When Will Body Worn Cameras Record Community Members
Body worn cameras will be activated on calls for service and activities including traffic stops, pursuits, investigating suspicious people and vehicles, domestic violence incidents, use of force, verbal confrontations, DUI investigations, crimes in progress, offenses involving weapons, and mental health contacts and welfare checks. The body worn cameras will begin their audio recordings 30 seconds before the cameras are activated for recording.
While there is no way to give a comprehensive answer for every scenario, here are a few policies to consider:
- Upon initial contact with community members during a call for service or an investigatory contact, officers will notify the community member, as soon as practicable, that they are being recorded. Officers should ask the community member if they want their identity and/or communications, to remain confidential for public records purposes. Whenever possible, this notification should be recorded and should be repeated to any new arrivals during the contact when feasible.
- If a community member objects to being recorded, the officer may elect to record the encounter despite the objection. Since conversations with police officers are not considered private under Washington law, there is no requirement that the officer turn off the camera for a community member who objects to having the interaction recorded. Officers may notify community members that they will indicate in their report that the community member wishes to not have their information and/or recordings publicly disclosed. The City will make every effort to comply with the request for confidentiality.
- Officers will make a good faith effort to communicate to non-English speakers, those with limited English proficiency, deaf persons, or persons hard of hearing that they are being recorded. Communication cards will be offered, when possible, to aid in the interaction between the public and the officers.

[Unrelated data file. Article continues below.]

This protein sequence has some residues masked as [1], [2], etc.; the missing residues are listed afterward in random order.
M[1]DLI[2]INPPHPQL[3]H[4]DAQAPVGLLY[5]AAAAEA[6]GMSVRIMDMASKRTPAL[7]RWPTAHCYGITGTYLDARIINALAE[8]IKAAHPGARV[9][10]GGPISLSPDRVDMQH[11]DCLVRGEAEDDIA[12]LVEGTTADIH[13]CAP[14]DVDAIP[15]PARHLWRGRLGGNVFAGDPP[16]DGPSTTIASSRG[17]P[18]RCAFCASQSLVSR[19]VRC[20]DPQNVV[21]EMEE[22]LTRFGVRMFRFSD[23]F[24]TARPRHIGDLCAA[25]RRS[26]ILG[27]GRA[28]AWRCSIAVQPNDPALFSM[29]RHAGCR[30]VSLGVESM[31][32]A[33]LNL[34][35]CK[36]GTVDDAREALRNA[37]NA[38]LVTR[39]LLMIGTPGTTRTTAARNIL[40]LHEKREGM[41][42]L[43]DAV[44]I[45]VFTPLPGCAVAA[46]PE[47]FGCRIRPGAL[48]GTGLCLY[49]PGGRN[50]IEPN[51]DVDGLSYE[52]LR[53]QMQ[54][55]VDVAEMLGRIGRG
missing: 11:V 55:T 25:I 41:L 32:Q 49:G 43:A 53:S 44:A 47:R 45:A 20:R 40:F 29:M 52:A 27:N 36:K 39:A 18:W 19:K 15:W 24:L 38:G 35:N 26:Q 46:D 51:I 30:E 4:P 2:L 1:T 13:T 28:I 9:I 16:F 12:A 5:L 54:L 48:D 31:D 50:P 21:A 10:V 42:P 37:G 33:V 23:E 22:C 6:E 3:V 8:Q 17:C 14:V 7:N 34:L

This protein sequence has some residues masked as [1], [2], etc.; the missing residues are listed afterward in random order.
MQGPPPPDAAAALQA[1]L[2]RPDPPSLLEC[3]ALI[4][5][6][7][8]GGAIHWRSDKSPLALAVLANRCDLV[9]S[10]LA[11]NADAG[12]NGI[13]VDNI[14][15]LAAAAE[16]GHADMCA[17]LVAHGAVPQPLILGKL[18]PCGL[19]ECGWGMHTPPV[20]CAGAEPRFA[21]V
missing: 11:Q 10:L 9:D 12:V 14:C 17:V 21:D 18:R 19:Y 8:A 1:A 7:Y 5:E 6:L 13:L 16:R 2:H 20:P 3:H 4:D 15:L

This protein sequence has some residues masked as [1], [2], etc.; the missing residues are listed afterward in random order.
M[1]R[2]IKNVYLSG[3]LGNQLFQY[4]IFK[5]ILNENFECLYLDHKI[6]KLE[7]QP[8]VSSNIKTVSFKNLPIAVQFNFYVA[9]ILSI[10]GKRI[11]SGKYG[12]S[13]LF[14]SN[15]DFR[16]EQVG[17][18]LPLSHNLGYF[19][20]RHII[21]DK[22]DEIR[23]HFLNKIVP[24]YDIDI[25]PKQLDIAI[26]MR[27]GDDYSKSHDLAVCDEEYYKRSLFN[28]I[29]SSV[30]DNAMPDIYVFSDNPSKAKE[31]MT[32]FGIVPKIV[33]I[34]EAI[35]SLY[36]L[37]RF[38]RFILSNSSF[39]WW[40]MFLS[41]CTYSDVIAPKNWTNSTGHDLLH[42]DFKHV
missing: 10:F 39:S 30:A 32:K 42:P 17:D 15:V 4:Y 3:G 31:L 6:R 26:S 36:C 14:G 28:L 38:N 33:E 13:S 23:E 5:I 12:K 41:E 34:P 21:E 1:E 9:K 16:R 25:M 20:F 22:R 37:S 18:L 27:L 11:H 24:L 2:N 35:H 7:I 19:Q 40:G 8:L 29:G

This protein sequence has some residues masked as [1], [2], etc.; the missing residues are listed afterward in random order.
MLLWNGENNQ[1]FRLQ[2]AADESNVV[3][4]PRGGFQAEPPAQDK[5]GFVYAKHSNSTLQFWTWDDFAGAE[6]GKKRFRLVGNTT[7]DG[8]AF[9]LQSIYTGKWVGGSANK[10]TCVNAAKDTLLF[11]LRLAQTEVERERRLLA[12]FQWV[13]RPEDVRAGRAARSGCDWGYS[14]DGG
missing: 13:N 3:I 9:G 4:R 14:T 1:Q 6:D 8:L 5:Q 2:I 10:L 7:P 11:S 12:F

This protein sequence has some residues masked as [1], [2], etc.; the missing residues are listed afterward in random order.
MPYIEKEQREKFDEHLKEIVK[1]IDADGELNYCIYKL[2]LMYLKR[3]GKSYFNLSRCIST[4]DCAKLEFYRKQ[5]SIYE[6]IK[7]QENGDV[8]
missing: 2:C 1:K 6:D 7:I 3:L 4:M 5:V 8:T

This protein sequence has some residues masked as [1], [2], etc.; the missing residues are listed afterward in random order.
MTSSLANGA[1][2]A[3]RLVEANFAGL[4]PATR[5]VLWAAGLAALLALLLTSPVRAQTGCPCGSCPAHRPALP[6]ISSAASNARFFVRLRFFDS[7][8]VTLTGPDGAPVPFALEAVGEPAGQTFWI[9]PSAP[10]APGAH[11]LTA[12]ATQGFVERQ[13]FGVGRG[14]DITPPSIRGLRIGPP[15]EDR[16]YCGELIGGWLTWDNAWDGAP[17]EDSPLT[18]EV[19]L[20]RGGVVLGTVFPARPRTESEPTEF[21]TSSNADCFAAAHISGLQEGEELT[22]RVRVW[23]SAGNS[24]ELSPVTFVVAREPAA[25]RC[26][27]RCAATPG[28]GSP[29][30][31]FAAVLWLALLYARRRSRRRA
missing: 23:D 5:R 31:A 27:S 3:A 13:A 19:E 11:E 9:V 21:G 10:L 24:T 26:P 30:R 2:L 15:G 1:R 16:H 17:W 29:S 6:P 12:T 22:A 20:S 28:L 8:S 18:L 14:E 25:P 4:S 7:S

- Officers shall notify persons placed under arrest that they are being recorded and verbally give the Miranda warning on the recording.
- Officers will not be required to inform the person being recorded if the person is being recorded under exigent/emergency circumstances but they should inform the person that is being recorded of that fact as soon as safe and practicable.
More specific examples include:
- Recordings in Homes: Washington State law permits officers to activate their cameras and record in private homes despite the expectation of privacy in homes. With that said, members of the community may request that their interaction not be recorded and for the camera to be deactivated. The officer will use appropriate and reasonable discretion in complying with the request to deactivate including balancing the need to preserve privacy and dignity of community members with any legitimate law enforcement interest in recording.
- Health Care Facilities: Washington State law permits cameras to be activated in medical facilities. While recording may be permissible, Washington State law also prohibits the disclosure of camera recordings from medical facilities where an individual is receiving treatment and prohibits the disclosure of health care information. Duvall Police officers will, as a matter of policy, deactivate cameras in medical facilities for non-law enforcement encounters. Officers will use all appropriate discretion when choosing to record the provision of medical treatment on-scene or during a call for service depending on the exigency of the circumstances at the time of the encounter.
- Schools: The Duvall Police Department School Resource Officer will activate the cameras any time there is suspected criminal activity, known or obvious criminal activity, threats of violence or during times of interviewing a minor as is required by law. Otherwise, the camera will be deactivated.
Do I have to Give Consent to be Recorded?